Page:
The Somogyi effect occurs when a patient receives a high dose of insulin that produces a decline in blood glucose levels during the night. As a result, counterregulatory hormones are released, stimulating lipolysis, gluconeogenesis, and glycogenolysis, which in turn produce rebound hyperglycemia. Lipodystrophy is atrophy or hypertrophy of the subcutaneous tissue. Allergic reactions related to insulin occur as local inflammatory reactions and do not produce hyperglycemia. The dawn phenomenon is characterized by hyperglycemia that is present on awakening; however, it is caused by growth hormone and cortisol excretion during the early morning hours, regardless of the amount of insulin given at nighttime
A patient with type 2 diabetes mellitus (DM) is prescribed an oral hyperglycemic agent. The nurse provides the patient with a list of food items with a high glycemic index (GI). What should the nurse include on the list?
Cornflake cereal with regular milk and white bread sandwich with potato stuffing
Glycemic index (GI) is the term used to describe the rise in blood glucose levels after a person consumes a food containing carbohydrates. Foods with high GI raise glucose levels higher and more quickly than foods with a low GI. Cornflake cereal, white bread, and potatoes have a GI above 70. Baked beans, parboiled rice, oatmeal, sweet corn, and green pea soup have a medium GI ranging from 56 to 69. Apples, oat bran cereal, regular milk, and raw sweet potatoes have a low GI of about 55 or less.
A patient with type 2 diabetes who takes metformin daily to manage blood sugar is scheduled for an intravenous pyelogram (IVP). Which question by the nurse is most important to ask the patient when preparing for the procedure?
When was the last time you took your metformin?"
During an IVP, contrast dye is injected so that the urinary system can be visualized. To reduce risk of kidney injury, metformin should be discontinued a day or two before the procedure and for 48 hours following the procedure. Medication administration adherence, dosage, and history are important to assess, but will not affect the interaction.
The nurse provides dietary instructions to a patient with type 1 diabetes mellitus. Which statement made by the patient indicates a need for further teaching?
If I go over my calories, I can just increase my insulin."
The goal of dietary therapy for the patient with diabetes mellitus is to attain and maintain an ideal body weight and a stable blood glucose level. Each patient should be prescribed a specific caloric intake and insulin regimen to help him or her achieve this goal. Insulin dosage should not be increased to account for an increased caloric intake. A bedtime snack for people taking evening NPH insulin, planning for an occasional low-calorie dessert, and eating at scheduled times are all part of correct diabetes management.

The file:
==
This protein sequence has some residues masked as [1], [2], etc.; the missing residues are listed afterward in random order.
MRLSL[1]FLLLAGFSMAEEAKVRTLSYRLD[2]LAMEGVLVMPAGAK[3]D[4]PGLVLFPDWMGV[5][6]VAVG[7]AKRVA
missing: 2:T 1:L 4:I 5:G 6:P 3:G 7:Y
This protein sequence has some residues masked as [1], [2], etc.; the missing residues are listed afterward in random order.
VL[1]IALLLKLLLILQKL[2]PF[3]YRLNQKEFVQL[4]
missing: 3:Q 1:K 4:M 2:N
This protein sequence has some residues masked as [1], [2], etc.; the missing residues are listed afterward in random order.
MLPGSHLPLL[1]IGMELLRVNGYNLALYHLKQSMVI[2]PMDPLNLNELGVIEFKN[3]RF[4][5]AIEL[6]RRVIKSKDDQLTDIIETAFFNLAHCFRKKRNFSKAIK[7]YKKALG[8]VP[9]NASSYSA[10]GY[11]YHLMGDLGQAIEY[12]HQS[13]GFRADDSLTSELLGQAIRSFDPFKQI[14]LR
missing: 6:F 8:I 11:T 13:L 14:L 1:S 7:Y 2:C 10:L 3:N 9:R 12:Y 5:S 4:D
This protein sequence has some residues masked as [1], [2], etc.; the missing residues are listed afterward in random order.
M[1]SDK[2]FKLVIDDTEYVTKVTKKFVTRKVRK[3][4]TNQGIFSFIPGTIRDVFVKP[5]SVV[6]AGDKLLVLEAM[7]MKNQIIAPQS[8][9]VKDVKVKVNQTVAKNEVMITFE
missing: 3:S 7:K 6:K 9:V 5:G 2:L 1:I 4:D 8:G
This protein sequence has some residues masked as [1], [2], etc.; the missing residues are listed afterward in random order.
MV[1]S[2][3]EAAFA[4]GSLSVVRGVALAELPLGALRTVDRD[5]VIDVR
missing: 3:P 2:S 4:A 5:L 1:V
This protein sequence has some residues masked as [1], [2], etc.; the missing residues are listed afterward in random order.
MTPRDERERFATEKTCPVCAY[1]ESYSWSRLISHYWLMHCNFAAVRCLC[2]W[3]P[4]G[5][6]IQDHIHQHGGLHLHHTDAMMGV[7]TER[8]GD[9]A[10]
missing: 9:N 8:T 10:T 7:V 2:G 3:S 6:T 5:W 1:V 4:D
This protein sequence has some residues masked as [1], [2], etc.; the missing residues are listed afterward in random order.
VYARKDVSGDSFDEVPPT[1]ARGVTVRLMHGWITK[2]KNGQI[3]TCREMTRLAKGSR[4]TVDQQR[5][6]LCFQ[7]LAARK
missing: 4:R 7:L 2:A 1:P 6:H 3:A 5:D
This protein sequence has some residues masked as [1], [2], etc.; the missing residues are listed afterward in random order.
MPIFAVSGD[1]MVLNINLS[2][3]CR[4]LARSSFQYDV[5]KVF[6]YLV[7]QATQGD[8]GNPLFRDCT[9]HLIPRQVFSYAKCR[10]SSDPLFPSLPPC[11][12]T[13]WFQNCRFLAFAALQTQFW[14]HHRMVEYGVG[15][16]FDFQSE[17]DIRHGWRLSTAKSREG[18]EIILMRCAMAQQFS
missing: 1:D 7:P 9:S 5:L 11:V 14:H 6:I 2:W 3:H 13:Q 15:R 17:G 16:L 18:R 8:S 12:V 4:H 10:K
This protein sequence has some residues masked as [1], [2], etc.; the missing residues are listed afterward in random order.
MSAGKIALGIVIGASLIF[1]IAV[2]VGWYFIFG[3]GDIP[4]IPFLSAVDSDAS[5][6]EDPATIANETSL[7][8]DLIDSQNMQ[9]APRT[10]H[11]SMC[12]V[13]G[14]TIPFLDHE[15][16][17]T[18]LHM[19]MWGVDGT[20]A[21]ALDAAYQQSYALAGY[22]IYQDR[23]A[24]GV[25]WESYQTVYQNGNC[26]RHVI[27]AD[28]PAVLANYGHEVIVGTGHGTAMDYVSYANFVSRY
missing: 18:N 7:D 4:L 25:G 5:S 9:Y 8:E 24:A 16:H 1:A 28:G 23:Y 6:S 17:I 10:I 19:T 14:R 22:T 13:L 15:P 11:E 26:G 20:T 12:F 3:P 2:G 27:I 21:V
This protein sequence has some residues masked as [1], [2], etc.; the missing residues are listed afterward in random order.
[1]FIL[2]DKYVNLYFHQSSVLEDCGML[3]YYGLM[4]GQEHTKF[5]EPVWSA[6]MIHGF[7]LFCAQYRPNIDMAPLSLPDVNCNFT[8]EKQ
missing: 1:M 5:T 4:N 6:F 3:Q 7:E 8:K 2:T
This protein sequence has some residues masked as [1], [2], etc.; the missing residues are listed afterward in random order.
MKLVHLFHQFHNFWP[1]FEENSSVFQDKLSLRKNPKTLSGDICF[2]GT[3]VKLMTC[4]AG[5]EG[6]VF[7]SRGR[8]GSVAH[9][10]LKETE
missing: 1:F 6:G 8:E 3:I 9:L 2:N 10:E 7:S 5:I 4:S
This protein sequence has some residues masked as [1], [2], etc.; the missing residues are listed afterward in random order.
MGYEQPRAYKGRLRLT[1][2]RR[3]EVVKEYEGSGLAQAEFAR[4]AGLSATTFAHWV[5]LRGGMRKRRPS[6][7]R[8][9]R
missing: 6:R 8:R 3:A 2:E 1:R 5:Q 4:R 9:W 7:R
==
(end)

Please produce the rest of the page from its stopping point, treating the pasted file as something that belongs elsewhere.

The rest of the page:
The nurse has taught a patient who was admitted with diabetes, cellulitis, and osteomyelitis about the principles of foot care. The nurse determines that additional teaching is necessary when the patient makes which statement
Taking a hot bath every day will help with my circulation."
Hot water may injure tissue related to decreased sensation and should be avoided. Patients with diabetes mellitus should inspect the feet daily for broken areas that are at risk for delayed wound healing, avoid walking barefoot, and have a podiatrist for foot care.
A patient with type 2 diabetes has a urinary tract infection (UTI). The unlicensed assistive personnel (UAP) reported to the nurse that the patient's blood glucose is 642 mg/dL and the patient is hard to arouse. When the nurse assesses the urine, there are no ketones present. What collaborative care should the nurse expect for this patient?
Cardiac monitoring to detect potassium changes
This patient has manifestations of hyperosmolar hyperglycemic syndrome (HHS). Cardiac monitoring will be needed because of the changes in the potassium level related to fluid and insulin therapy and the osmotic diuresis from the elevated serum glucose level. Routine insulin would not be enough and exercise could be dangerous for this patient. Extra insulin will be needed. The type of antibiotic will not affect HHS. There will be a large amount of IV fluid administered, but it will be given slowly because this patient is older and may have cardiac or renal compromise, requiring hemodynamic monitoring to avoid fluid overload during fluid replacement.
A nurse is providing discharge teaching to a patient with a new diagnosis of type I diabetes mellitus who will need to give self-injections of insulin at home. What statement by the patient indicates to the nurse that the discharge teaching was effective?
I need to rotate sites of injection to allow for better absorption of the insulin."
Teaching the patient to rotate the injection within and between sites is important to allow for better insulin absorption. The lower forearm is not an injection site for subcutaneous insulin administration. The abdomen, arm, thigh, and buttock are the preferred sites. Intermediate-acting insulin is normally cloudy, and the patient should gently roll the bottle between the palms of hands to mix the insulin. The patient should push the plunger all the way down and leave the needle in place for 5 seconds to ensure that all of the insulin has been injected before removing the needle.